It was predictable. Given a solidly Republican Congress and a Republican president, sooner or later, an effort would be made in the Trump administration to curb class actions. Not surprisingly, it has come sooner, with the “Fairness in Class Action Litigation Act of 2017” (H.R. 985). A motley assortment of procedural “reforms”—some good, many bad, and most overbroad—H.R. 985 has been introduced by Representative Bob Goodlatte (R-Va.), chairman of the House Judiciary Committee. Much of this bill is a reincarnation of a similar class action “reform” bill that passed the House in 2015, but died in the Senate (possibly because it was clear that President Obama would veto it). Still, some of it is new, including at least one extraordinary provision that raises constitutional issues. This short overview will examine only the most salient provisions of H.R. 985, explaining why some seem constitutionally suspect and others are clumsily drafted. In fairness, however, a few good and sensible ideas are also set forth in H.R. 985.
The provision that will attract the most controversy in H.R. 985 is proposed Section 1717(b)(2) (“Prohibition of Conflicts”), which bars any federal court from certifying “any class action in which any proposed class representative or named plaintiff is a relative of, is a present or former employee of, is a present or former client of (other than with respect to the class action), or has any contractual relationship with (other than with respect to the class action) class counsel” (emphasis added). Simply put, this means that class counsel cannot have formerly represented the class representative in any matter. Consider next the standard pattern in securities class actions in which a public pension fund acts as a lead plaintiff and retains a major plaintiff’s law firm that it has used before (presumably because it was satisfied with its prior efforts). For example, a CalPers may retain Robbins, Geller, Rudman & Dowd, LLP, and the New York State Pension Fund often retains Bernstein, Litowitz, Berger and Grossmann LLP. Under §1717(b)(2), because the client may not use a firm that it has ever previously retained (apparently for any purpose), the result is to impose a legal regime of “one night stands” on clients and their counsel. Who benefits from this? The only plausible answer is: defendants!
Can this provision be evaded? Conceivably, large plaintiff’s firms could sub-divide themselves or spin off smaller affiliates, which would act as class counsel, but delegate much of the actual litigation work to their parent or affiliate. Or, the lead plaintiff could opt out and sue individually, using its preferred counsel. These attempts will produce much litigation and uncertainty. Thus, the provision, as it stands, seems either a death sentence for the large plaintiff’s firm or the end of large public pension funds serving as lead plaintiff.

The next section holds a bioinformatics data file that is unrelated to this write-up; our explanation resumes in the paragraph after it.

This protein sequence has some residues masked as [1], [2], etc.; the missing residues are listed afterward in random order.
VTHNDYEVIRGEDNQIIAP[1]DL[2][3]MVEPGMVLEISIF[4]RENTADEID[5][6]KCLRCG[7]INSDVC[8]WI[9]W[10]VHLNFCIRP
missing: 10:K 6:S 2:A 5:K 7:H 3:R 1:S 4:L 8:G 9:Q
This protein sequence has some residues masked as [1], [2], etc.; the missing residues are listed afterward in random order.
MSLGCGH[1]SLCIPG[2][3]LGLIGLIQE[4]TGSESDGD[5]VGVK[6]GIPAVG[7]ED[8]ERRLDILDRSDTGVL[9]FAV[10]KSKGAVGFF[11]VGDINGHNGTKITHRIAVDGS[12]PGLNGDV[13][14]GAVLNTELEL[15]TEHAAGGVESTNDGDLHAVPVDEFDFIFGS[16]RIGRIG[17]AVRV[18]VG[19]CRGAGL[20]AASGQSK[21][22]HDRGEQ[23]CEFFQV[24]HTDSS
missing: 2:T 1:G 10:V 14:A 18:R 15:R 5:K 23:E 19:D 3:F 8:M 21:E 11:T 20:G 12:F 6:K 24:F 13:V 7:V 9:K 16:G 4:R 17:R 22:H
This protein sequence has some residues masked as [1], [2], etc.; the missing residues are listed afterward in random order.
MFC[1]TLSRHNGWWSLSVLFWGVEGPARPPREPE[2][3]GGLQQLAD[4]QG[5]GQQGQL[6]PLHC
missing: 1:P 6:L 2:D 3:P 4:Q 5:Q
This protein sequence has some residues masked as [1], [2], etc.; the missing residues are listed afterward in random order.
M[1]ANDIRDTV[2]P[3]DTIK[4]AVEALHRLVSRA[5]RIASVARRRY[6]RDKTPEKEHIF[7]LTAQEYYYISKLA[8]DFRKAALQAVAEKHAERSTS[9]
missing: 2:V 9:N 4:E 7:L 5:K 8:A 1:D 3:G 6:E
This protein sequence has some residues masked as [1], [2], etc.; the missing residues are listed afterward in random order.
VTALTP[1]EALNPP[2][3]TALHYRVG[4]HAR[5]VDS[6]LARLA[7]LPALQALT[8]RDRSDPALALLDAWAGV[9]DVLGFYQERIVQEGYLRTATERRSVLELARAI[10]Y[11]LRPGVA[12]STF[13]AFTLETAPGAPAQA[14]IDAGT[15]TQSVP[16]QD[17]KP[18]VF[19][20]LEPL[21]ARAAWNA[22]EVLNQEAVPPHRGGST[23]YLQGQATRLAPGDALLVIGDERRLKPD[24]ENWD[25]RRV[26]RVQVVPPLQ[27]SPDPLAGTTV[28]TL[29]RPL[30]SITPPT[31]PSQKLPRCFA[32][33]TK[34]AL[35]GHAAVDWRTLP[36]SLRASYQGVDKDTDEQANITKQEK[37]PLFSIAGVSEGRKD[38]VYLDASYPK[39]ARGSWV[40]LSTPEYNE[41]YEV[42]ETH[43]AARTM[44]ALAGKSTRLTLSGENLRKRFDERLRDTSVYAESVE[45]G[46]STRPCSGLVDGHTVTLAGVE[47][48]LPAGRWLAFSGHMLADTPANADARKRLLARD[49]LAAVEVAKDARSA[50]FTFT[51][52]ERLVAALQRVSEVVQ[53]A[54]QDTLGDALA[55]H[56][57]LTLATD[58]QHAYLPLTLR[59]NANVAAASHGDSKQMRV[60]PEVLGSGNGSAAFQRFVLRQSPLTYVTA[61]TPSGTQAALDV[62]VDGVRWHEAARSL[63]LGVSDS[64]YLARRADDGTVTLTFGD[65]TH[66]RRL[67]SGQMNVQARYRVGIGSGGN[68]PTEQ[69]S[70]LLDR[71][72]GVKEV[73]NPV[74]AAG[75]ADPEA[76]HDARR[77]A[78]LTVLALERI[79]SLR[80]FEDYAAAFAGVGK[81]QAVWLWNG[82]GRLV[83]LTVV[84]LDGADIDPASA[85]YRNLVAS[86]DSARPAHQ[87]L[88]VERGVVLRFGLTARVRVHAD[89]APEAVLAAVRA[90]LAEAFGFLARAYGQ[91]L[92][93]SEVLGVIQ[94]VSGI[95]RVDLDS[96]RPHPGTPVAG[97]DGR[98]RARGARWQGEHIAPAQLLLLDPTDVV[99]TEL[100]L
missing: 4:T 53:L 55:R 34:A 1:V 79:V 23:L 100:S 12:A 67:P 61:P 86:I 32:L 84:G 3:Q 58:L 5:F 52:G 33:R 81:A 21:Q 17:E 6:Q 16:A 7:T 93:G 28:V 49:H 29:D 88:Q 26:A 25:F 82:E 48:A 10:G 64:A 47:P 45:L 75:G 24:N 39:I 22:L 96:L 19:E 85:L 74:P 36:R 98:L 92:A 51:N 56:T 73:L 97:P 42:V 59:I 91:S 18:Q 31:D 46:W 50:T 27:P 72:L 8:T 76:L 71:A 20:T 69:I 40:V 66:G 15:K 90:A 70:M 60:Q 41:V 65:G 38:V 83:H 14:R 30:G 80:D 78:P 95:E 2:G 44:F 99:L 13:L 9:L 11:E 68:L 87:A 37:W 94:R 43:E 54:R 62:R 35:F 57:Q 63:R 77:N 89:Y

Nothing about Section 1717(b)(2) seems carefully drafted. If a law firm represented a client in a small house closing 20 years ago, it could seemingly not today represent such an individual, serving as class representative in a class action. A legal secretary who worked a decade earlier for a law firm could similarly not retain it in a class action.
Can Congress do this? The Sixth Amendment to the U.S. Constitution guarantees the citizen’s right to counsel, but that amendment is largely limited to criminal proceedings. Although there is generally no right to appointed counsel in civil matters, the Due Process Clause of the Fifth Amendment has been read to preclude the state in a civil case from interfering unreasonably with the citizen’s choice of hired counsel. In an illustrative case, Potashnick v. Port City Const. Co., the Fifth Circuit noted that: “A civil litigant’s right to retain counsel is rooted in fifth amendment notions of due process.” Earlier, in Powell v. Alabama, the Supreme Court wrote broadly: “If in any case, civil or criminal, a state or federal court were arbitrarily to refuse to hear a party by counsel, employed by and appearing for him, it reasonably may not be doubted that such a refusal would be a denial of a hearing, and therefore of due process in the constitutional sense.” U.S. courts of appeals in several circuits have repeatedly held that the Due Process Clause guarantees not simply the client’s right to retain counsel in a civil case, but “the right to choose the lawyer who will provide that representation.”
The logic of extending the right to counsel of the citizen’s choice to civil proceedings is strong. Scholars have pointed out that the Sixth Amendment was limited to criminal cases, because that right was not then protected under English law at the time the Constitution was drafted. At that time, English law did not recognize that the criminal defendant had a right to counsel in the case of felonies (but did recognize the right to use counsel of one’s choice in civil cases). Hence, the Sixth Amendment was drafted to remedy the perceived shortcomings in English law, and the draftsmen saw no need to address civil proceedings, where such a right was already assumed.